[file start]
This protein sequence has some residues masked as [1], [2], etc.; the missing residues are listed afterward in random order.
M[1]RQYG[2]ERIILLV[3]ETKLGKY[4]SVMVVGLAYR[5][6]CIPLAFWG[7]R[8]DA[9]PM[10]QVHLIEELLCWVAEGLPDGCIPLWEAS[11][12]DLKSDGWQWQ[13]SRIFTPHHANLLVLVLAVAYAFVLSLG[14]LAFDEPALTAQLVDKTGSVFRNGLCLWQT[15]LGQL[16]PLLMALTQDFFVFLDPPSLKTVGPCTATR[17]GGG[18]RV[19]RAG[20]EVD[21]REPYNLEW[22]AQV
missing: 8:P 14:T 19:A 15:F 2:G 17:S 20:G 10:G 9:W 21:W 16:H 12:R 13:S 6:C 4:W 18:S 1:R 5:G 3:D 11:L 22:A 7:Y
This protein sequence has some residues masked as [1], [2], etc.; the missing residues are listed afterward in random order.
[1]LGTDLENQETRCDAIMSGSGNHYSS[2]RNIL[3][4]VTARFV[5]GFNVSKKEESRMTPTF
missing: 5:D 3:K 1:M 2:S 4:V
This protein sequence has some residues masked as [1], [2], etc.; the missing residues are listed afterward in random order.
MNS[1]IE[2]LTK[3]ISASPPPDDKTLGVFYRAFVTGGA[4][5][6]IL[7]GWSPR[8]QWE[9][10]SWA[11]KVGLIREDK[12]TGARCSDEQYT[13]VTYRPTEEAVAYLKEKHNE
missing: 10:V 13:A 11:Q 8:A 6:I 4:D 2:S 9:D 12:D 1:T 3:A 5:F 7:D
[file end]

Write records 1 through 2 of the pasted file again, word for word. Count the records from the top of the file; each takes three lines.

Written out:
This protein sequence has some residues masked as [1], [2], etc.; the missing residues are listed afterward in random order.
M[1]RQYG[2]ERIILLV[3]ETKLGKY[4]SVMVVGLAYR[5][6]CIPLAFWG[7]R[8]DA[9]PM[10]QVHLIEELLCWVAEGLPDGCIPLWEAS[11][12]DLKSDGWQWQ[13]SRIFTPHHANLLVLVLAVAYAFVLSLG[14]LAFDEPALTAQLVDKTGSVFRNGLCLWQT[15]LGQL[16]PLLMALTQDFFVFLDPPSLKTVGPCTATR[17]GGG[18]RV[19]RAG[20]EVD[21]REPYNLEW[22]AQV
missing: 8:P 14:T 19:A 15:F 2:G 17:S 20:G 10:G 9:W 21:W 16:H 12:R 13:S 6:C 4:W 18:S 1:R 5:G 3:D 11:L 22:A 7:Y
This protein sequence has some residues masked as [1], [2], etc.; the missing residues are listed afterward in random order.
[1]LGTDLENQETRCDAIMSGSGNHYSS[2]RNIL[3][4]VTARFV[5]GFNVSKKEESRMTPTF
missing: 5:D 3:K 1:M 2:S 4:V